• 10. Organisational Requirements • embedding of project-related activities in a community-context • Community-embedded Cooperative Development Environment (CCDE) • easy adding of new developers • using commonly well-known software without making adaptions to it © Wolfgang Reinhardt, University of Paderborn • automatic creation of instances of all required tools • allowing project-spanning expert exchange 10 Wolfgang Reinhardt
  • 11. Data sources in SE projects • Repository • Instant Messaging • Issue Tracker • Audio/Video-Conferencing • Wiki • Social Bookmarks • Roadmap Planning • RSS Feeds © Wolfgang Reinhardt, University of Paderborn • Blog / Microblog • Bulletin boards • E-Mail • Shared Whiteboards • Calendar • ........ 11 Wolfgang Reinhardt
  • 12. Mashup as design pattern • using standard software to meet organisational and technical requirements • Repository: Subversion • Wiki: MediaWiki • Blog: Wordpress © Wolfgang Reinhardt, University of Paderborn • Microblog: StatusNet aka Laconi.ca • Issue Tracker, Roadmap planning, source code browser: Trac • integration via a meta-navigation bar 12 Wolfgang Reinhardt
  • 13. Event-based architecture • subsystems serve as EventProvider • adapter provides basic event data for eCopSoft core • analyzers investigate according action / artefact more deeply • semantical analysis of text-based artefacts, code-analysis and people © Wolfgang Reinhardt, University of Paderborn tagging • IntegrationLayer • association of events / users / projects • provides the API 13 Wolfgang Reinhardt
  • 14. Semantic Web Approaches • storage of all users and events in Artefact-Actor-Network • layers of systems consolidated artefact network • semantical relations between artefact / users consolidated social network • interconnecting project spaces © Wolfgang Reinhardt, University of Paderborn isReferencedBy isSupervisorOf referencing isSupervisedBy Organization isUsed owner isAuthor modfier uses Projectspace A Projectspace B Projectspace C 14 Wolfgang Reinhardt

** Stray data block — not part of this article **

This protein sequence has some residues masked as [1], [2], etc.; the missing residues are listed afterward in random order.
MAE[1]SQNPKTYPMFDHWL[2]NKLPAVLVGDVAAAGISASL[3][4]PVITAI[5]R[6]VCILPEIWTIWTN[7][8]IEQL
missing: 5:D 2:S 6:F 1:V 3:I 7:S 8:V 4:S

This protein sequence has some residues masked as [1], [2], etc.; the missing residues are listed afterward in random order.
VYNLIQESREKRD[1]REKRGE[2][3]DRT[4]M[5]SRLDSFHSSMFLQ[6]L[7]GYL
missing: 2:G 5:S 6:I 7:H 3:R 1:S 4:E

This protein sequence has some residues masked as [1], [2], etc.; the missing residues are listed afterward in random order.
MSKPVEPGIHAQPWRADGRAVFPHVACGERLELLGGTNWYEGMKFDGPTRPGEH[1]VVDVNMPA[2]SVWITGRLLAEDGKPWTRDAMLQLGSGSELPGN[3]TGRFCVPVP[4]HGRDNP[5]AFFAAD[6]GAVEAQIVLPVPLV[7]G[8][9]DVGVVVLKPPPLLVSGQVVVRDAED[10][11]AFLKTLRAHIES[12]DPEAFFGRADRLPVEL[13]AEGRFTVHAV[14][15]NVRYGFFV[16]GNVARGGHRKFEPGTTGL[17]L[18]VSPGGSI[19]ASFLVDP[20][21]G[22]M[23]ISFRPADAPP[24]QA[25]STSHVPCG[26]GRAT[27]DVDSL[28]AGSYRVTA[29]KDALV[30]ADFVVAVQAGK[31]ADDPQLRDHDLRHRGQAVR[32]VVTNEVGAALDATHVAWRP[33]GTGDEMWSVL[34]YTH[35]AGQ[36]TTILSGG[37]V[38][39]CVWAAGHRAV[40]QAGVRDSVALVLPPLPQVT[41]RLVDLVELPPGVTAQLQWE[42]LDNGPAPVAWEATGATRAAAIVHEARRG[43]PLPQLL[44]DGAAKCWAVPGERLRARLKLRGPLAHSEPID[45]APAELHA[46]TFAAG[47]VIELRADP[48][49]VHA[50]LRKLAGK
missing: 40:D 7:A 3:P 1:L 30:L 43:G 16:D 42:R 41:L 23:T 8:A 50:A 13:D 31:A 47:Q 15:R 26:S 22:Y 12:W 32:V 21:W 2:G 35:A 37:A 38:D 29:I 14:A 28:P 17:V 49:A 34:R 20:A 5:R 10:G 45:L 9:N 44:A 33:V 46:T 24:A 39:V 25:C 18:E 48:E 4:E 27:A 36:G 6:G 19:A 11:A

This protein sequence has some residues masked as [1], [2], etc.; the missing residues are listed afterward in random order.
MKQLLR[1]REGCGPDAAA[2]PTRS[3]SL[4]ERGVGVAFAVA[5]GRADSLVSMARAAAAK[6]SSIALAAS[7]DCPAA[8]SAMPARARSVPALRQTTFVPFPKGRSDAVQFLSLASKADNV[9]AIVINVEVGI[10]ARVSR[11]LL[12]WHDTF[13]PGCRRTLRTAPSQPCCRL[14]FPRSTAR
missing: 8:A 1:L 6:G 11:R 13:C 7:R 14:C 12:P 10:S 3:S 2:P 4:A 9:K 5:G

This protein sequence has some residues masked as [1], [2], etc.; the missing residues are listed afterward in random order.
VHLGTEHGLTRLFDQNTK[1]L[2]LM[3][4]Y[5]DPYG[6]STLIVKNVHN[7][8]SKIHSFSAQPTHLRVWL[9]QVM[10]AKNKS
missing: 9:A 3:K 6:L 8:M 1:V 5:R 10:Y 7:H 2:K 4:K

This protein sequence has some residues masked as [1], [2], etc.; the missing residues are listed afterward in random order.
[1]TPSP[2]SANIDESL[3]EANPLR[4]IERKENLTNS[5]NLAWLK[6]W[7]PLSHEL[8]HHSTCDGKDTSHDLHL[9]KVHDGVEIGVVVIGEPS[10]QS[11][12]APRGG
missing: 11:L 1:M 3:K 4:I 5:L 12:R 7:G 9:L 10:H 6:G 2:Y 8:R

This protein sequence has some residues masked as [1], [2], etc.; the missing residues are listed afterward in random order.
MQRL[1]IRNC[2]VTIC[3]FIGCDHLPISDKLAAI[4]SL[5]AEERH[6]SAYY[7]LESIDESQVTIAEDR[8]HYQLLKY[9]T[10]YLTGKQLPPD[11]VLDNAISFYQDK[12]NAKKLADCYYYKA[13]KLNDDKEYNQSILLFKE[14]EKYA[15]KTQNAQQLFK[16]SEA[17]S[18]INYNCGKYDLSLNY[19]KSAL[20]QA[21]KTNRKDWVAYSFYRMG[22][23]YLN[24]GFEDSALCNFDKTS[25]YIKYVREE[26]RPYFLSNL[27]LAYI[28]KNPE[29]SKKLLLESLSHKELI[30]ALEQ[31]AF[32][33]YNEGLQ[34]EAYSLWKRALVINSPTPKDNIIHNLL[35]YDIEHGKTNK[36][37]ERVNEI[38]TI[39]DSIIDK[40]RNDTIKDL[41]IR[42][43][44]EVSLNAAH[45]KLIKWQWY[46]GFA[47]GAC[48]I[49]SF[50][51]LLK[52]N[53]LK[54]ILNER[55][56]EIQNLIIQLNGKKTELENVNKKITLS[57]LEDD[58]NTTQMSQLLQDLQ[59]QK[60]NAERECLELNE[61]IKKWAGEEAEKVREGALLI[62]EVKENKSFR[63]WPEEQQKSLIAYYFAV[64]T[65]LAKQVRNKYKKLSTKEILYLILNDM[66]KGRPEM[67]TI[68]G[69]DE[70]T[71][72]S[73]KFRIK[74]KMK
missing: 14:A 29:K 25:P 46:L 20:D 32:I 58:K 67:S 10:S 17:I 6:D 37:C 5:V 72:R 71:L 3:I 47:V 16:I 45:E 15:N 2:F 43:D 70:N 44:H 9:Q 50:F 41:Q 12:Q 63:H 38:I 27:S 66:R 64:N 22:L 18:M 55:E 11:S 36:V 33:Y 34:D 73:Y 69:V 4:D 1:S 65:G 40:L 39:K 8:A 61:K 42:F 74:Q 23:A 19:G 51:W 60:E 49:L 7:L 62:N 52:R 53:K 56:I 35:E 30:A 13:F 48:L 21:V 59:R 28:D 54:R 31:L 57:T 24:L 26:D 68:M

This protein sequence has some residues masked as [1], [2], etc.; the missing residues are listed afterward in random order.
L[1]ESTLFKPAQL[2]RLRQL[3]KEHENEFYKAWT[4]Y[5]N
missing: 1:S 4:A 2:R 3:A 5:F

• 15. Overall architecture (very schematical) © Wolfgang Reinhardt, University of Paderborn 15 Wolfgang Reinhardt
  • 16. Creating Awareness & Transparency © Wolfgang Reinhardt, University of Paderborn 16 Wolfgang Reinhardt
  • 17. Widget-like User Interface © Wolfgang Reinhardt, University of Paderborn 17 Wolfgang Reinhardt
  • 18. What is still to do?
  • 19. Conclusion • embedding a CDE into a community • supporting knowledge sharing and individual learning through ad-hoc communication © Wolfgang Reinhardt, University of Paderborn • Mashup of various well-known tools to support the development process • connecting multiple separate projects 19 Wolfgang Reinhardt
  • 20. Outlook • End implementation ;) • Complex Event Processing (CEP) • aggregate events to gain a deeper understanding or to alarm people in the project (traffic light system) © Wolfgang Reinhardt, University of Paderborn • field test of the platform with student groups at UPB • roll out as open platform for all students, employees and working groups at the UPB • assess the usage and quality of project-spanning helps • Web-based and Desktop Widgets that allow staying up-to-date 20 Wolfgang Reinhardt
  • 21. Thank you Want to know more? http://twitter.com/wollepb http://isitjustme.de http://artefact-actor-networks.net Wolfgang Reinhardt University of Paderborn Institute of Computer Science Working Group Didactics of Informatics http://ddi.upb.de
  • 22. Image sources • http://de.fotolia.com/id/3805293 • http://www.sxc.hu/photo/282237 • http://www.sxc.hu/photo/1011829 • http://www.sxc.hu/photo/317067 23